Guess I could jump into it from an inline assembly block. But, how to get back? Maybe just RETA?

    What would be really nice if there could be an ASM_LUT directive that would be like ASM, but copy the code into LUT for me...
  • BTW: I think I'm seeing that you can't use ptra in inline assembly. Or at least, you need to restore it if you use it.
    Is it safe to use ptrab, PA, PB?
  • ersmith wrote: »
    Cluso99 wrote: »
    ersmith wrote: »
    Cluso99 wrote: »
    @Rayman,
    Cog $000-$132 are free in spin and there is also the defined registers PR0-PR7. The docs are incorrect.
    That's only in Chip's spin. fastspin uses most of COG memory. I left $1e0=$1f0 free for compatibility with the ROM, thinking that Chip would do the same, but apparently he had other ideas.
    What???
    I am using cog $100-$10F and $120-$12F with spin and fastspin without problems other than the bug I discovered.

    That's just by luck then. fastspin uses COG memory starting at $0 and growing towards the end, with the intention (as I mentioned) of leaving room at the end for compatibility with the ROM.

    In practice the first 16 longs of COG memory are used for initialization code that may be safely overwritten. I'll probably extend this to 32 longs, and also formalize that the end area of $1e0-$1ef is reserved for application use as well.
    Would be more beneficial to leave common cog area free. Chip uses cog $132 onwards, save for 8 longs called PR0-7 but cannot recall location atm.
  • Here's something that may be a bug, depending on how you look at it...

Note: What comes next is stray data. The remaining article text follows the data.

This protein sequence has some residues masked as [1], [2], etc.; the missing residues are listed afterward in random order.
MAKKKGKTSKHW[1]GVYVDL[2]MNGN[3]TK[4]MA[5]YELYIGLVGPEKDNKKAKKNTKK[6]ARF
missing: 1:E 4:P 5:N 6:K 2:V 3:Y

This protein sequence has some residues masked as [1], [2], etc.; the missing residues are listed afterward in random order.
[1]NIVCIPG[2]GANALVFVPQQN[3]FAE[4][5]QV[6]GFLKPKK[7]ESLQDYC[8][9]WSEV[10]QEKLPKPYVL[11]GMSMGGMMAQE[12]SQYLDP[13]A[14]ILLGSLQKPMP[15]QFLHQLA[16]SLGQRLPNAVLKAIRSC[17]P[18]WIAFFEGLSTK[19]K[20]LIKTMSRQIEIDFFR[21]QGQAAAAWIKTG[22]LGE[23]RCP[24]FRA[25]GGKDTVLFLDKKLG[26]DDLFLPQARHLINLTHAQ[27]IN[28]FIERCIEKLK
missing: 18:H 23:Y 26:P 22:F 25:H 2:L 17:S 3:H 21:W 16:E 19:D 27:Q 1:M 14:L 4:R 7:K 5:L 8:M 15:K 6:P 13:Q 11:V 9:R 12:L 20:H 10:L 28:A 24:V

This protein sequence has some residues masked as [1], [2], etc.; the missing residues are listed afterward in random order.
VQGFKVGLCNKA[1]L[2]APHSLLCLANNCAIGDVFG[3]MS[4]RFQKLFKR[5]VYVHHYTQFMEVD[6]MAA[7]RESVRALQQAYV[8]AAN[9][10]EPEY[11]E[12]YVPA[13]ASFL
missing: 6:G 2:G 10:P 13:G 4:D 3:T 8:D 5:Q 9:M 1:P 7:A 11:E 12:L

My inline assembly block reader for SD starts out like the below.
    I copied this to regular assembly and it gave an error that 512 is too big. Had to use ##
    But, strange thing is that the inline code works... So compiler must be automatically fixing...
    asm
            'Read in 512 bytes
            mov     y,#512 '#bytes in a block
    
  • I think I've found another bug.
    #include "propeller2.h"
    
    #define x0	1
    #define x1	1-0
    
    int32_t TestMove (int32_t* p)
    {
      int32_t r;
      __asm {
    	rdlong  0,p
    	rdlong  0-0,p
    	rdlong  x0,p
    	rdlong  x1,p
    	mov	r,0
      }
      return r;
    }
    
    void main ()
    {
      int r1, r2, t=0;
      r1= TestMove (&t); // have to call it twice
      r2= TestMove (&t); // otherwise the compiler will inline TestMove()
    }
    
    This is compiled to
    _TestMove
    	rdlong	0, arg01
    	mov	#0, 0
    	mov	1, 0
    	mov	#1, 1
    '   }
    '   return r;
    	mov	result1, 0
    _TestMove_ret
    	reta
    
    The use of constants without "#" causes compiler warnings suggesting to use "-0" after the operand. But If I do exactly that the compiler erronously inserts a false "#". (I added some #defines because I thought it had something to do with the preprocessor but that's not the case)

    BTW, I was quite surprised as I saw that my assembly code gets optimized. I fear that could be dangerous in some cases when I expect predictable timing. I know, I can suppress it by choosing "no optimization" but that's only possible globally. What if I want optimization to the high-level code and no optimization to assembly? Is there a #pragma to switch it on/off locally?
  • ManAtWorkManAtWork Posts: 742
    edited 2020-05-12 - 15:53:41
    And one more... Fastspin crashes (segmentation fault) if I load "Foo.c" into FlexGui and hit the compile button. Of course this is nonsense and cannot produce a valid binary. There is no main() and there are probably other problems. But the compiler shouldn't crash.

    Edit: I think it has something to do with the body of Bar() being empty.
    zip
    459B
  • ManAtWork wrote: »
    BTW, I was quite surprised as I saw that my assembly code gets optimized. I fear that could be dangerous in some cases when I expect predictable timing. I know, I can suppress it by choosing "no optimization" but that's only possible globally. What if I want optimization to the high-level code and no optimization to assembly? Is there a #pragma to switch it on/off locally?